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    02

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    Leading by example 03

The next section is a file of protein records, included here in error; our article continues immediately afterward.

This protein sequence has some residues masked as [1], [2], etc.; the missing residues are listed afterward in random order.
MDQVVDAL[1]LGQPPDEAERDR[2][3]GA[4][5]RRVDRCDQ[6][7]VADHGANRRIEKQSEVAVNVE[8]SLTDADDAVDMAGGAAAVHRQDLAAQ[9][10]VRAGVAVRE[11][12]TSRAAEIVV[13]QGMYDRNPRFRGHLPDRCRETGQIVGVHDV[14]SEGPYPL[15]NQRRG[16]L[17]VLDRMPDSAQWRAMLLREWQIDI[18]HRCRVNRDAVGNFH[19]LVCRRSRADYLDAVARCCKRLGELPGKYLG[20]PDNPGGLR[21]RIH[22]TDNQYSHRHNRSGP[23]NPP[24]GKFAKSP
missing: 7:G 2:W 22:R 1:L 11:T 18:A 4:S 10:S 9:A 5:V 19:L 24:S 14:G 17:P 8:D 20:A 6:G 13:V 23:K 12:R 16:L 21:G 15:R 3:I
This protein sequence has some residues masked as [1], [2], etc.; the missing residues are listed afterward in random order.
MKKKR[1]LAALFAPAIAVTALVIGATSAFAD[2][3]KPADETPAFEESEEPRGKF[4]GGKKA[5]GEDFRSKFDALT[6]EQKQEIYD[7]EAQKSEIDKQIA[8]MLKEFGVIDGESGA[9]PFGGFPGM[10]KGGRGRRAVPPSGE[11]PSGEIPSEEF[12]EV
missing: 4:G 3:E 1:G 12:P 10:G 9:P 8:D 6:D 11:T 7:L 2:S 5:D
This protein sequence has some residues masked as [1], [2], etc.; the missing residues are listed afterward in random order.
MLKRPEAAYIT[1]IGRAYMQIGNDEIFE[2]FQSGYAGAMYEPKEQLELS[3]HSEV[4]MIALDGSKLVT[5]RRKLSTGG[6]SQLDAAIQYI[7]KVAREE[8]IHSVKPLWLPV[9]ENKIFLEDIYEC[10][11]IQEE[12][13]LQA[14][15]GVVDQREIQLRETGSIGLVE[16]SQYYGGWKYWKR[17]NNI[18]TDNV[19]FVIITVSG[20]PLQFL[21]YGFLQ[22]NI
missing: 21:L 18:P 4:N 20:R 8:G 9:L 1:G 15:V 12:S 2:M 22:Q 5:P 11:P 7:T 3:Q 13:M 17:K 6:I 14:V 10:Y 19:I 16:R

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    "Leaders," Badat recently told a group of student volunteers, "never forget or look away or 'get used to' our social structures and relations, which underpin the coexistence of the unbridled accumulation of wealth and desperate and grinding poverty; great privileges for a small minority of rich and huge deprivation for a large majority of poor; unbound economic and social opportunities for some and the denial of such opportunities for many others." Indeed, in a world where 'bling' is increasingly revered, Badat overtly eschews what he terms the "culture of greed and crass materialism". So, if it's not about the money, what does motivate this no-frills man who works an average 80-hour week, walks to his many engagements and meetings, owns a run-of-the-mill car, flies economy class and stays at inexpensive accommodation when his work takes him abroad? In 2006 when he assumed the mantle of VC, he startled a jaded South Africa by rejecting his large salary and donating a large portion of it and many of his perks to the establishment of a scholarship fund named after his mentor Jakes Gerwel. Most of his top management approved and slowly adopted his practices - a culture Rhodes University Vice-Chancellor Dr Saleem Badat embodies a "humility and spirit of service in public life that is growing all too rare," seasoned journalist Ferial Haffajee said some years ago. It remains true today. Adrienne Carlisle spoke to Dr Badat about his leadership, his inspiration, and his passion for community engagement. A purposeful life of frugality now prevails. "Imagine how much money we are saving by not flying business class and by not staying in fivestar hotels." Several of his top management staff now also donates a portion of their salaries or benefits to plump up the bursary fund. To date, Dr Badat alone has donated over R1.5m to the fund which benefits disadvantaged students who would otherwise not have been able to afford a university education. Badat's passion for community engagement started with his involvement in the anti-apartheid struggle. "That's where my most formative learning happened. There I learnt about democracy and how important it is to participate even if you are illiterate. That's where I learnt how to take complex theoretical issues confronting South Africa and, through the prism of what was happening in other societies around the world, was able to share that with workers, students and others. And through that I became, immeasurably, a far better teacher." While South Africa now has its democracy, the struggle is far from over. South Africa is one of the most unequal societies in the world in terms of wealth, income, opportunities and living conditions. Badat finds the levels of inequality and income and opportunity differentials in South Africa and globally "deeply troubling" and it is here that he is determined to make a difference. 04